Backpacking With Kids

With some careful planning and insider tips, any family can enjoy backpacking with kids in the great outdoors.

By Corey Hunt
Explore Ambassador

It’s important for kids to spend time outdoors. Nature provides more than enough space for them to unwind and fulfill that sense of adventure. As they grow older, it takes more space with higher risks to sufficiently fill this need. It was for this reason we began to take our kids on backpacking trips.

I do get some questioning looks when I suggest taking young kids any distance out of cell or Wi-Fi range. Others ask how we get all of our gear to camp with two young kids and two dogs. But backpacking doesn’t have to be hard, and it is possible with kids even too young to walk. With some careful planning and insider tips, any family can enjoy backpacking with kids in the great outdoors.


Mileage, Not Age, Is The Gauge

The question most often asked about backpacking with kids is when are they old enough? As previously mentioned, even kids too young to walk can be carried in an appropriate backpack many miles. However, for kids who are toting their own loads, use mileage, not age, as your gauge. Prior to our son’s first backpacking trip, we knew that he could out-hike most adults based on our day hikes. If you are unsure how far your kids can go, start them in a day pack with snacks and hit the trail for a light day hike.


The Pack

If you are the one toting your kids, make sure your pack is comfortable for you as well as your little one. It should have a hip belt to distribute weight off your shoulders, which most of them do. We started out with an Osprey baby carrier and put many miles under that belt. For our son’s first backpack, we used an Osprey Kids’ Ace. We liked this backpack because the suspension system will adjust up and down to grow with your child.


The Weight

The total weight of your child’s pack should be no more than 20 to 25% of their body weight. For a 50-pound child, this is no more than 10 to 12 pounds, which is not a lot when it comes to cramming in gear needed for camping. We usually let our son carry his clothes, sleeping bag and some of the food, and that hits about 10 pounds.


Pace Of The Hike

When backpacking with adults, it’s appropriate to set a goal and reserve a backcountry site many miles in. With kids, you never know what the holdup will be. Kids like to stop and look at things along the trail, require more rest and like to take their time in the woods. For this reason, we let our kids set the pace of the hike, and we use backcountry sites that are no more than 3 to 5 miles into the woods, just in case we have to stop and throw rocks in the stream for an hour. With kids, it’s about the journey and the experience, not necessarily the destination.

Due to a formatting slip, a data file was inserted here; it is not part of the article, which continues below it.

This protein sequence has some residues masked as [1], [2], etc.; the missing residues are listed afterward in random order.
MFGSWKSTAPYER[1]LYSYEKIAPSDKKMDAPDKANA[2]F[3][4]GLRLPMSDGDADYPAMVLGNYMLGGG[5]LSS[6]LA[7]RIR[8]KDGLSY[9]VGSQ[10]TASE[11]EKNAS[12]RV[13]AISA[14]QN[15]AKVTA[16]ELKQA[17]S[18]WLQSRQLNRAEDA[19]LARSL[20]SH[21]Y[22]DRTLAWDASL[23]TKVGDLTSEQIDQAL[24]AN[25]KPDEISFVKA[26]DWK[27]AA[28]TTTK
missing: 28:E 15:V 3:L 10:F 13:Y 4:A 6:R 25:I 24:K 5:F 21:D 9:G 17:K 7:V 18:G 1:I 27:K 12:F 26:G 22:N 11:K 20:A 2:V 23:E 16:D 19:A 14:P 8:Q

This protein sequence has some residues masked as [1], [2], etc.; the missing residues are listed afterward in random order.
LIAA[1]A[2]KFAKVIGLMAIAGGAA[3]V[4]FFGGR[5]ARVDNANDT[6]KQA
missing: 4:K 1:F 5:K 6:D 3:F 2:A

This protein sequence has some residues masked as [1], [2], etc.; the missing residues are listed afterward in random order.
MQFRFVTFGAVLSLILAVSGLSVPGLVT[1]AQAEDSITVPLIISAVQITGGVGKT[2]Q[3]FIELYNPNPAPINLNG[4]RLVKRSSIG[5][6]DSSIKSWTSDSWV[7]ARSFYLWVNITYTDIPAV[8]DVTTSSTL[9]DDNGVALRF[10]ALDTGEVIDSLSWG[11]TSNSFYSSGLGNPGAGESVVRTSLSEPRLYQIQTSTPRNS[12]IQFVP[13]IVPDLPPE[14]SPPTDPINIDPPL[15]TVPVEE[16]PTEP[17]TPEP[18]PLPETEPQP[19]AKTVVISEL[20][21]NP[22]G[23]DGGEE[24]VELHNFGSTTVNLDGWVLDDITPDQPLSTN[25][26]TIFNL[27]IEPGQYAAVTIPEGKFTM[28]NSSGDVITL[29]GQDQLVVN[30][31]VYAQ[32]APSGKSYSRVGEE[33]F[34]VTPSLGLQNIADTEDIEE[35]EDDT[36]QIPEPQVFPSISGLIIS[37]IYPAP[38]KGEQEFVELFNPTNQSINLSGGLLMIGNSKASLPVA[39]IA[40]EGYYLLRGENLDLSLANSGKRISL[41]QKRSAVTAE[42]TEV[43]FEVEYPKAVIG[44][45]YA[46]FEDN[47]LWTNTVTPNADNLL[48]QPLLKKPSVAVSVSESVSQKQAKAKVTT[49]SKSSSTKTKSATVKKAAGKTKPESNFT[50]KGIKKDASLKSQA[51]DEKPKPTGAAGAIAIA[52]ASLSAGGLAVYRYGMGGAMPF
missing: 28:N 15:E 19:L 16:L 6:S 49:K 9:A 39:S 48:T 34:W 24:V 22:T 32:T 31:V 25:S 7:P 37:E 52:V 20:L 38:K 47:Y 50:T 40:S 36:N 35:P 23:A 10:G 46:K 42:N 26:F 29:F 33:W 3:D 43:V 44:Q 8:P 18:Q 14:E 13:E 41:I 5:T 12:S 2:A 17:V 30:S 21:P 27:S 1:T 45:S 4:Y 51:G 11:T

Even though we aren’t going long distances, we still keep meals simple when backpacking. Freeze-dried meals have come a long way in recent years and are very tasty. The kids usually share a spaghetti dinner, and the adults like chicken pad thai or jambalaya for dinner. For breakfast, we usually snack on toaster pastries or another premade breakfast item.



I recently read an article about a 5-year-old kid who hiked the Appalachian Trail with his parents. They said the greatest challenge was keeping him entertained for weeks on end. While hiking, they would play pretend and make up stories. We usually throw some playing cards or charade cards in our packs for fun at camp. Also, a pocketknife or fire starters can go a long way in keeping older kids entertained and also can teach them camping skills.


Leave No Trace

It’s important to teach kids from a young age the importance of leaving no trace in the woods. Not only is litter around camp an eyesore, but it’s also detrimental to the local wildlife. Most euthanized bears in the Smoky Mountains were drawn to campsites because of poor campsite etiquette. Clean dishes away from the tent and pack out any trash to help preserve the local wildlife.

Backpacking with kids doesn’t have to be complicated. Start by keeping the distances short and selecting a pack that will grow with your child, and remember to have fun.

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